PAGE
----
NASH and NAFLD: The Truth Behind Real Science Supports Permanent Weight Loss

Lying in bed this spectacularly beautiful fall Sunday morning—with my gently-snoring cat, Thelma, I feel so relaxed gazing out the window, watching ruby red leaves fluttering in the wind. But before I have another cup of tea, I feel the need to give back and acknowledge another hero of mine, a man who is living with non-alcoholic steatohepatitis (NASH).

You can read his empowering story here. NASH, is a “cousin” to a condition I was diagnosed with back in 2006, (when I used to be obese) known as non-alcoholic fatty liver disease, or NAFLD. The scary thing is that both of these conditions can lie dormant—or rather undetected by people and their doctors because they are largely asymptomatic.

In both cases, inflammation is occurring in the liver, which causes fatty deposits that scar and prevent the liver from functioning properly. Scarring occurs, which can lead to cirrhosis and liver failure. NASH is far worse than NAFLD, but both of these conditions can progress, which could mean an organ transplant. This is especially true for NAFLD, as there is no FDA-approved treatment.

And my guess is that if you are reading this, you or a loved one has been diagnosed with one of these illnesses, and you’re probably feeling frustrated, anxious maybe? and scared. But please don’t give up hope. While the major key is to catch both conditions EARLY, before serious cirrhosis sets in, we are living in an exciting time. There is exciting news on the treatment development horizon!

Here’s Why There’s Hope for You:

  1. Most people diagnosed with NASH and NAFLD are obese. Think you aren’t? Umm… weigh yourself naked before you eat breakfast, and then, knowing your height, go to the Centers for Disease Control (CDC) and use their Body Mass Index calculator here.

You may be surprised to find you are in the obese category. Remember: It’s not just the morbidly obese people who usually die young because of multiple health problems. But… OK… let’s dial it down a bit… before you get your panties in a wad, take a deep breath and relax!

My point here is that IF you are obese, you can do something about it. I did. I lost 55 pounds—and have kept it off for almost 10 years. Just by making sensible changes to your diet and lifestyle, you can get healthier. It’s basically a matter of eating lots of fresh fruits and vegetables, lean, low fat sources of proteins—plant-based sources can be your friend, too! Think complex carbohydrates vs. processed foods and eat whole grains. No alcohol. A low sodium diet should also be followed. Being a former “salt whore” (yes, I used to salt my food before tasting—even as a child!) this was the most difficult thing for me, but after two weeks, the body adapts and you’ll be amazed how salty restaurant foods are. Yuck. Talk to your doctor about the EASIEST way for you to lose weight—and KEEP IT OFF.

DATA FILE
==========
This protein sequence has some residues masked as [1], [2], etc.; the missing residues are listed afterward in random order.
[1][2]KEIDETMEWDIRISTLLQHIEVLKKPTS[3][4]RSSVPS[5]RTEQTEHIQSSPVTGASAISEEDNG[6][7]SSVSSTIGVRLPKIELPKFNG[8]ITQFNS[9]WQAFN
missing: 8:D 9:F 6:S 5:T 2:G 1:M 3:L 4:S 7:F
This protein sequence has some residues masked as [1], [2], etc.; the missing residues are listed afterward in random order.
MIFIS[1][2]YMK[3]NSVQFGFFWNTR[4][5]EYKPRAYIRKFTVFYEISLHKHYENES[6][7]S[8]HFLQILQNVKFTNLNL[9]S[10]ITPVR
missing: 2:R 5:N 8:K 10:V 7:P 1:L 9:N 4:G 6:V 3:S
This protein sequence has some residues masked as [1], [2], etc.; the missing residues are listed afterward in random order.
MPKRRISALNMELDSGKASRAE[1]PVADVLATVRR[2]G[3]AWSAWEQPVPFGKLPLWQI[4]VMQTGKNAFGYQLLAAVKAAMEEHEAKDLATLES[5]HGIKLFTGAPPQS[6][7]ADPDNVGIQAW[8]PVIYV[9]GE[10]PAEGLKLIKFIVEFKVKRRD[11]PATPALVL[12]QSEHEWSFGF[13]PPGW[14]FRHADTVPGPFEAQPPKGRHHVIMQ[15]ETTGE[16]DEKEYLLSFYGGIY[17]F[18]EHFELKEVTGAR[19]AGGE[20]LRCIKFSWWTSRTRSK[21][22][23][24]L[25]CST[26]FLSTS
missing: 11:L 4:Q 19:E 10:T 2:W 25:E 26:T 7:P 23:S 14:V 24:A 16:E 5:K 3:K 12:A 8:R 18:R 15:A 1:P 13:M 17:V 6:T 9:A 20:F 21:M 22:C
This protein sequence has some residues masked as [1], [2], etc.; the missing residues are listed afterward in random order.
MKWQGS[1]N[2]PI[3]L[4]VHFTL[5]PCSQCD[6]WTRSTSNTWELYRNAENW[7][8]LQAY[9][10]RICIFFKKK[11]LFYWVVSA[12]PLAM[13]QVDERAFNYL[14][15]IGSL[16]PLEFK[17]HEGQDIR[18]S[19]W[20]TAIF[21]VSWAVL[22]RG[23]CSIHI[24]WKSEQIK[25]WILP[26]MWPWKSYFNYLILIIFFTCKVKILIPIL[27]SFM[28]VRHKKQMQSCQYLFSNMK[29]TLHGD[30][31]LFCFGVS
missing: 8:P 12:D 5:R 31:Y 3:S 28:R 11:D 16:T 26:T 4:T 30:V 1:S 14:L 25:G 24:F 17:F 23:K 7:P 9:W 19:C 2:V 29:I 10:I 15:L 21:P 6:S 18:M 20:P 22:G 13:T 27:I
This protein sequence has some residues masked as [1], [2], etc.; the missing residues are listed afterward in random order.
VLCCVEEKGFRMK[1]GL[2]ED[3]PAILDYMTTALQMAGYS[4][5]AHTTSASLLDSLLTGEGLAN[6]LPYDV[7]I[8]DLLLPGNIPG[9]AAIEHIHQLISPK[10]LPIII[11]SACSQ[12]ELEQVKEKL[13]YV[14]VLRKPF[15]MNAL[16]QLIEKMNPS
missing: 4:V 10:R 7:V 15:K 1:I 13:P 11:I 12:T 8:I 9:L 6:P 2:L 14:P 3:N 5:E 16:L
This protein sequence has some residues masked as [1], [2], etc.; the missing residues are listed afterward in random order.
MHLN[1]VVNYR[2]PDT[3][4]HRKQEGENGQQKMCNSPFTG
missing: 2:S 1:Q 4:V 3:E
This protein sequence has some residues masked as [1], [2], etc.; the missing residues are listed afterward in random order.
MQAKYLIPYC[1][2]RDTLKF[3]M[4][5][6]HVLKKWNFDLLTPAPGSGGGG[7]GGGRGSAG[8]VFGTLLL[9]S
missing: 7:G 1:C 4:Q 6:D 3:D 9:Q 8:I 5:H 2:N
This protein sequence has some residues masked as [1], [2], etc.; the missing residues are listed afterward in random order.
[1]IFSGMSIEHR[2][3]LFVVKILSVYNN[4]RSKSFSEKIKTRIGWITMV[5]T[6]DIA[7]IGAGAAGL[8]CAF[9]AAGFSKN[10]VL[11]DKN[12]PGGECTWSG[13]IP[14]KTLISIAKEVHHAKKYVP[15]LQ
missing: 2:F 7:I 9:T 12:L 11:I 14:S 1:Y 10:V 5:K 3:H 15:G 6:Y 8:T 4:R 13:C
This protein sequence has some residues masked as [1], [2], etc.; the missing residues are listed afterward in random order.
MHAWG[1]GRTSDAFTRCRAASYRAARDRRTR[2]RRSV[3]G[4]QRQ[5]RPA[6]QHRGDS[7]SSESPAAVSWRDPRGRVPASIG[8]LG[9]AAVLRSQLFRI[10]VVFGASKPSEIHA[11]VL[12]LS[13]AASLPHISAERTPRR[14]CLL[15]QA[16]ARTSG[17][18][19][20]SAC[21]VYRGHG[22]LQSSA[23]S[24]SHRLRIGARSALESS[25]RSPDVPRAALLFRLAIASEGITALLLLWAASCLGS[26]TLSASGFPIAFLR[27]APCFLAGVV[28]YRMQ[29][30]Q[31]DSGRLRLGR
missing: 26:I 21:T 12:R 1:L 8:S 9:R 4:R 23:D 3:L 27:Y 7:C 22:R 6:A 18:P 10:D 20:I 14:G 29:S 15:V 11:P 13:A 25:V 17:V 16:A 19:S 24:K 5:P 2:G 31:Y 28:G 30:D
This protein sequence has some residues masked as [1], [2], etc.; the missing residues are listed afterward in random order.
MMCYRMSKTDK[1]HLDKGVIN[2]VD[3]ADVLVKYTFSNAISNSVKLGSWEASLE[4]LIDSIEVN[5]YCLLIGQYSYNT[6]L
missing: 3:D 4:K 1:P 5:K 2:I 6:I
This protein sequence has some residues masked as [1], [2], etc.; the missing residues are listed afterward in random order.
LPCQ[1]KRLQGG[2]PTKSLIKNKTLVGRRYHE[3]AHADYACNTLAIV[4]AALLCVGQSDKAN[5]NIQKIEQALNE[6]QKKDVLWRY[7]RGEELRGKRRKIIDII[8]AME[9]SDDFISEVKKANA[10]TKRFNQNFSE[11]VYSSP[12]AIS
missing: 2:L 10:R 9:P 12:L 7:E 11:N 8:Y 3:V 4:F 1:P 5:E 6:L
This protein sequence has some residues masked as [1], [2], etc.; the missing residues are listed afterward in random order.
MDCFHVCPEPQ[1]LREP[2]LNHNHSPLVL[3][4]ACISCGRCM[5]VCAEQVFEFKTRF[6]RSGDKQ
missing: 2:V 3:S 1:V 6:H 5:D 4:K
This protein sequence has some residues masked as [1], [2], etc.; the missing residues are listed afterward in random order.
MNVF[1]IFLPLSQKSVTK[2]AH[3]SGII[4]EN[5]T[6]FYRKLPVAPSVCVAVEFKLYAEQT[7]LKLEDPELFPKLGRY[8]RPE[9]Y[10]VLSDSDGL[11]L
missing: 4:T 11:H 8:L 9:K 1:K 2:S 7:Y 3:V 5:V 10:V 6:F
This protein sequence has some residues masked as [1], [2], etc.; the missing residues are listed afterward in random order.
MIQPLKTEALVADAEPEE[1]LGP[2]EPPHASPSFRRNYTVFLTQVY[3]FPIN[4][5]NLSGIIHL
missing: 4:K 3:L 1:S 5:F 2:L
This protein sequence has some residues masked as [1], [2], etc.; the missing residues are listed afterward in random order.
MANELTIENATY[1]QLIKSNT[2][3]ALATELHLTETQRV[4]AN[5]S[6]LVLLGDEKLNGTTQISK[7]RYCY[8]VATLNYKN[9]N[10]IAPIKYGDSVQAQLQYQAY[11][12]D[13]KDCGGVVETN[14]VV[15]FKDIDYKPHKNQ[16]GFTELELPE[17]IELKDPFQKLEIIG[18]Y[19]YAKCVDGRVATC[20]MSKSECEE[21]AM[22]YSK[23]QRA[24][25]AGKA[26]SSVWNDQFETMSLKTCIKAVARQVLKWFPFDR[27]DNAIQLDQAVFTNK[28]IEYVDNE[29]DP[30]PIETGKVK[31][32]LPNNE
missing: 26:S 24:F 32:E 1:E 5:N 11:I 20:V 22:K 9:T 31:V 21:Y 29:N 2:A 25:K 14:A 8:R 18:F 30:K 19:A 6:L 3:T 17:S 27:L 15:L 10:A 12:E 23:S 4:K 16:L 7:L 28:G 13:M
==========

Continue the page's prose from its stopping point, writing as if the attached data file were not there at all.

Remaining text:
My advice: Whatever you do, lose it slowly, it’s easier to maintain. Celebrate each pound as you say goodbye to it for the rest of your life. The great news is that for most people, once you’ve lost weight and adopted a healthy lifestyle, inflammation in your liver will lessen. While a healthy diet won’t reverse the damage already done, it will improve your liver health if intervention is done early enough. Again. Talk to your doctor because there is hope when you change your diet and lose a significant amount of weight—and keep it off.

2. The pharmaceutical and biotech industry has got your back! This is an exciting time for people with these conditions because they are on the cutting edge of using advances in modern medicine and technology. Right now. There are several companies who are developing targeted treatments for NASH:

  • Allergan Pharmaceuticals
  • Gilead
  • Intercept Pharmaceuticals

Check them out. Get informed. Talk to your doctor, and make losing weight—and keeping it off–the new priority in your life.

Remember: Before every flight on an airplane, the flight attendant will always say that should there be a loss of cabin pressure and the oxygen masks drop down, PUT YOURS ON FIRST BEFORE ASSISTING OTHERS. We’ve got to take care of ourselves, first, if we want to be a good parent to our children, a good spouse to our partner, and a good friend to our furry four-legged friends, too.

Take care and stick to your guns to adapt a healthier lifestyle—it’s not a cure, but it can make a significant difference.

Alisha Stone

Alisha Stone

Alisha Stone has a BA in psychology and is dedicated to improving the lives of others living with chronic illnesses.

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